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A Florida man who murdered a couple six years ago will not serve any jail time after a judge accepted his plea of not guilty by reason of insanity.
On Monday, Circuit Judge Sherwood Bauer accepted that Austin Harrouff, 25, was not guilty by reason of insanity for the vicious 2016 slaying of John Stevens III, 59, and his wife, Michelle Mishcon Stevens, 53. According to reports, Harrouff, who was then 19, wore almost no clothing when he broke into the couple’s garage and murdered them. At some point during the crime, Harrouff even gnawed on John Stevens’ face.
There is no known connection between Harrouff and the couple, and investigators believe Harrouff attacked them at random.
To avoid a lengthy jury trial, prosecutors and defense teams got together and agreed to allow Bauer to determine whether Harrouff met the legal threshold for insanity at the time of incident. Though all Florida defendants are presumed sane unless “clear and convincing” evidence suggests otherwise, Bauer ultimately determined that Harrouff was legally insane when he committed the offenses.
According to Fox News, two mental health experts, one hired by the state and one hired by the defense, agreed that Harrouff experienced “an acute psychotic episode” that day back in 2016. Dr. Phillip Resnick explained in a mental health report released by the Martin County State Attorney’s Office in 2019 that Harrouff believed during the attack that he was “half-dog, half-man.”
Other reports indicate that Harrouff believed during the attack that a demon was chasing him.
For the attacks against Mr. and Mrs. Stevens, Harrouff had been charged with two counts of first-degree murder and burglary of a dwelling with assault or battery while armed. He was also charged with attempted first-degree murder with a weapon for stabbing Jeffrey Fisher, a neighbor who had come over to assist the Stevens after they had been attacked. Fisher is said to be recovering from his injuries.
If the case had gone to trial, Harrouff would have faced life in prison, if convicted. On Monday, Bauer told the court that Harrouff would be committed to a secure mental health facility until doctors and a judge determined that he no longer posed a safety risk to the community.
“It’s a sad case, it’s an awful case. Nobody is losing sight – I tell you, I know I’m not – of the deaths and injuries that were sustained in this case,” Bauer stated. “But when it all gets said and done, the state and the defense have made the determination that mental intent was not formulated. It wasn’t there, and therefore, the defendant is technically not guilty by reason of insanity.”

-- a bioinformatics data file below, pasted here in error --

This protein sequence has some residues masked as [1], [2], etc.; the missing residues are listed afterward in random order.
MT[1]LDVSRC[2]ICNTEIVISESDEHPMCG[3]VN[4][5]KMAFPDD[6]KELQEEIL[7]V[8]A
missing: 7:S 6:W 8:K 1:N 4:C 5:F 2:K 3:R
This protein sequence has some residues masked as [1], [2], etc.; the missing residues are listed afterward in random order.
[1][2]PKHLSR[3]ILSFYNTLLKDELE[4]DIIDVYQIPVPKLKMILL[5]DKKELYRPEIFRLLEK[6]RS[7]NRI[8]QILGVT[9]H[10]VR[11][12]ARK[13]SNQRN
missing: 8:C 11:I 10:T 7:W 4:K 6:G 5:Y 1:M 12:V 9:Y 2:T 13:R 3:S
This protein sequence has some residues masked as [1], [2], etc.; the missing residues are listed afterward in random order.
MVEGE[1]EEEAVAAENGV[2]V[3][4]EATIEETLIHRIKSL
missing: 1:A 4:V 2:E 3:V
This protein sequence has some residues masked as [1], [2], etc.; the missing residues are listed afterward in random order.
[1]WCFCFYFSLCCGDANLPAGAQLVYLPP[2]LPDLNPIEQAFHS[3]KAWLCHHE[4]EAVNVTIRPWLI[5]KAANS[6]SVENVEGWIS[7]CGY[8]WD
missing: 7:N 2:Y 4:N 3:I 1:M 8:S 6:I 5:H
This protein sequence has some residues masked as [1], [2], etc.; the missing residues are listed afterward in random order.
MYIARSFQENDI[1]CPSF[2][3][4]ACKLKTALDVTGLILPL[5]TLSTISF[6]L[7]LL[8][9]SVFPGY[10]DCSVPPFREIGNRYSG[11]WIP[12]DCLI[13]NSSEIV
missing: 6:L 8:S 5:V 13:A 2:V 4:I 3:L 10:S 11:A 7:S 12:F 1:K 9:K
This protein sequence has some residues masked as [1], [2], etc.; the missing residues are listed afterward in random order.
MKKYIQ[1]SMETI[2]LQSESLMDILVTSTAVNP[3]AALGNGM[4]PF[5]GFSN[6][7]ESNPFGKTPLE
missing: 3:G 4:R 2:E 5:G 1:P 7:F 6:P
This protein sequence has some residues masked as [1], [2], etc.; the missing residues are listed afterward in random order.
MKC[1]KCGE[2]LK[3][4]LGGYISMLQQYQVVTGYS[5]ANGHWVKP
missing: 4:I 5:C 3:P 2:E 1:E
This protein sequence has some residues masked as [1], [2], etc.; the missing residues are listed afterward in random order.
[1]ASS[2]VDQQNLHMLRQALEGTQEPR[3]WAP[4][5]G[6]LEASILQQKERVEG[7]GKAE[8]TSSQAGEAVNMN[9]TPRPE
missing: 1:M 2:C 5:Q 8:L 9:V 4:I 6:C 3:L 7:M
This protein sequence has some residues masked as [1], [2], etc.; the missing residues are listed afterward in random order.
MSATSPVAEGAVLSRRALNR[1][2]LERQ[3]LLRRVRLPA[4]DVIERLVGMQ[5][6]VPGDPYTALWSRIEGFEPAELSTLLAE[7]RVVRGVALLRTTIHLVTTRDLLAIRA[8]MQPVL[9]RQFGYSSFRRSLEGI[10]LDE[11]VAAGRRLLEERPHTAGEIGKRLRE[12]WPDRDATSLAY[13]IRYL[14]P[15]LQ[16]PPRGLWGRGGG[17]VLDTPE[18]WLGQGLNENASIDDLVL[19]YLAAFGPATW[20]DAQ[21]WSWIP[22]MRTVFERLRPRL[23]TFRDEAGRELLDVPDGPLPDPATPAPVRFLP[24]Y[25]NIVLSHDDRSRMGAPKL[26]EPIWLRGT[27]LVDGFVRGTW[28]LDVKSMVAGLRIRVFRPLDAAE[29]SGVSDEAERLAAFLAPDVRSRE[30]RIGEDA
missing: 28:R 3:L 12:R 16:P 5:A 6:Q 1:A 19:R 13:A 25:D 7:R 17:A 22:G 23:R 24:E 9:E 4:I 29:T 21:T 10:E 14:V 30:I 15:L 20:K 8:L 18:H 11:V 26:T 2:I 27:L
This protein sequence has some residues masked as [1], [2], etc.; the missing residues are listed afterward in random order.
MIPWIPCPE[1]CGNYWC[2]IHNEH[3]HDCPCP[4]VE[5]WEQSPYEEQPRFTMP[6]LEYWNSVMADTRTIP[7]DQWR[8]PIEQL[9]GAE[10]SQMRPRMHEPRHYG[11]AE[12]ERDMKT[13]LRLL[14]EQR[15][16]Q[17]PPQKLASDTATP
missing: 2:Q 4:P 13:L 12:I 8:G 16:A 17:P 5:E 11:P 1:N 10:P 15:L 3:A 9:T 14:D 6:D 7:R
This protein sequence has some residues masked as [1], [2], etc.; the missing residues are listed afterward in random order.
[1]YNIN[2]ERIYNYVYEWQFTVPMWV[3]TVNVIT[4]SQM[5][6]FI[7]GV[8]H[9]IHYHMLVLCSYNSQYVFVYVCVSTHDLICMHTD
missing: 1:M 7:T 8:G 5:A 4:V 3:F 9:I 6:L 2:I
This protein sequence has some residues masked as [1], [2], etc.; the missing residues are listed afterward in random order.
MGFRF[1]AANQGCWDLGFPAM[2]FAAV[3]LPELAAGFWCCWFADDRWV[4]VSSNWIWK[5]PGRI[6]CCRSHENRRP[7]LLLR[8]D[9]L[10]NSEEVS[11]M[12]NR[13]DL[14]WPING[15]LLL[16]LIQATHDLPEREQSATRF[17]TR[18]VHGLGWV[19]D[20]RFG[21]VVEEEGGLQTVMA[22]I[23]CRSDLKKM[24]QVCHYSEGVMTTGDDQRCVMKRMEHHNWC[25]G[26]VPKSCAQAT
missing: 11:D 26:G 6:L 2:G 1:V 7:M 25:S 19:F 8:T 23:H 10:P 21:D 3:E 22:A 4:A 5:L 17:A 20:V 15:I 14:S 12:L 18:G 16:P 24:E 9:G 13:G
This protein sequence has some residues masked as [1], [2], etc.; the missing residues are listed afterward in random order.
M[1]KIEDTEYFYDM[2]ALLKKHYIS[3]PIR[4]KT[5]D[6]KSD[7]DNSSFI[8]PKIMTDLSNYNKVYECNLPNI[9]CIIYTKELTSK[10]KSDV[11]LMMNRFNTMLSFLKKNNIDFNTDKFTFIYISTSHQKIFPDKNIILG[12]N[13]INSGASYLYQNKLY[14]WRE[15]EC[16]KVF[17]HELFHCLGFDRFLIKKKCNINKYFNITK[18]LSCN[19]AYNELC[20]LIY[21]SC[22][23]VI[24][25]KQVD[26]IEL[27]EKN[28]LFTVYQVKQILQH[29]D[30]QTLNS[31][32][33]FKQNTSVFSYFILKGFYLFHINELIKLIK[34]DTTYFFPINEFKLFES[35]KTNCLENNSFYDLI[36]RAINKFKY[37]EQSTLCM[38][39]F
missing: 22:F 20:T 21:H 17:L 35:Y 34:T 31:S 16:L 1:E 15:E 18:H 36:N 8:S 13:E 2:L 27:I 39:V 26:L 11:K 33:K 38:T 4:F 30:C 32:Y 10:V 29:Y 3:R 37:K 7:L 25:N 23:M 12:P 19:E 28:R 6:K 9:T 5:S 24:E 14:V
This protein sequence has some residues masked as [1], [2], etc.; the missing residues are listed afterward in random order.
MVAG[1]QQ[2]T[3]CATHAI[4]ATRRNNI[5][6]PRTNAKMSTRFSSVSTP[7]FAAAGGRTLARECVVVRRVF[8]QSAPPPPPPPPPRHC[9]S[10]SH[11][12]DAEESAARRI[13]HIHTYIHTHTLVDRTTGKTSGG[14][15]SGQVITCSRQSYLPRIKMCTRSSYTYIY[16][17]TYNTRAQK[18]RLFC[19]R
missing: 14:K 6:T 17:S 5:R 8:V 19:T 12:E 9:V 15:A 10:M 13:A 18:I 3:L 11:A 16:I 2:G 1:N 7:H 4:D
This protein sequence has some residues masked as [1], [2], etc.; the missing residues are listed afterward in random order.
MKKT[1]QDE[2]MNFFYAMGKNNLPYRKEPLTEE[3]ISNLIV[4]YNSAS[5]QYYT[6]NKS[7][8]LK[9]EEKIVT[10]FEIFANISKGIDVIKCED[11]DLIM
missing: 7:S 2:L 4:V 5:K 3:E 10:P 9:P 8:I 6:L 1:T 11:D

Despite the fact that the judge ruled to commit Harrouff to a secure facility and that attorneys for the state and the defense agreed to the outcome, many of the victims’ family members expressed their outrage at the hearing.
“Is it really so hard for you to understand that you are a cold-blooded murderer and not a victim?” one woman asked Harrouff rhetorically.
During her victim statement, Cindy Mishcon, the sister of Michelle Mishcon Stevens, claimed that Harrouff doesn’t care about anyone but himself and that Harrouff’s family cares only about “the Harrouff name.”
Mishcon also claimed to have pored over various court records and determined that Harrouff, a former Florida State University student, spent much of his time abusing drugs, including alcohol and marijuana. Investigators did find that Harrouff had purchased hallucinogenic mushrooms in the days prior to the incident, but did not find any of the mushrooms in his system the day of the attack.
“I hate what you did,” Mishcon added, casting blame on Harrouff and his parents alike. “I really think you deserve to die, Austin.”
Harrouff’s parents alleged that their son had been having problems in the weeks and months leading up to the attack. They had scheduled for him to receive an evaluation, but the murders occurred before it could take place.
University of Miami law professor Craig Trocino told Fox News that Harrouff’s mental health facility confinement would likely amount to a life sentence since, in his opinion, “it’s highly unlikely” a judge would ever release a violent killer.
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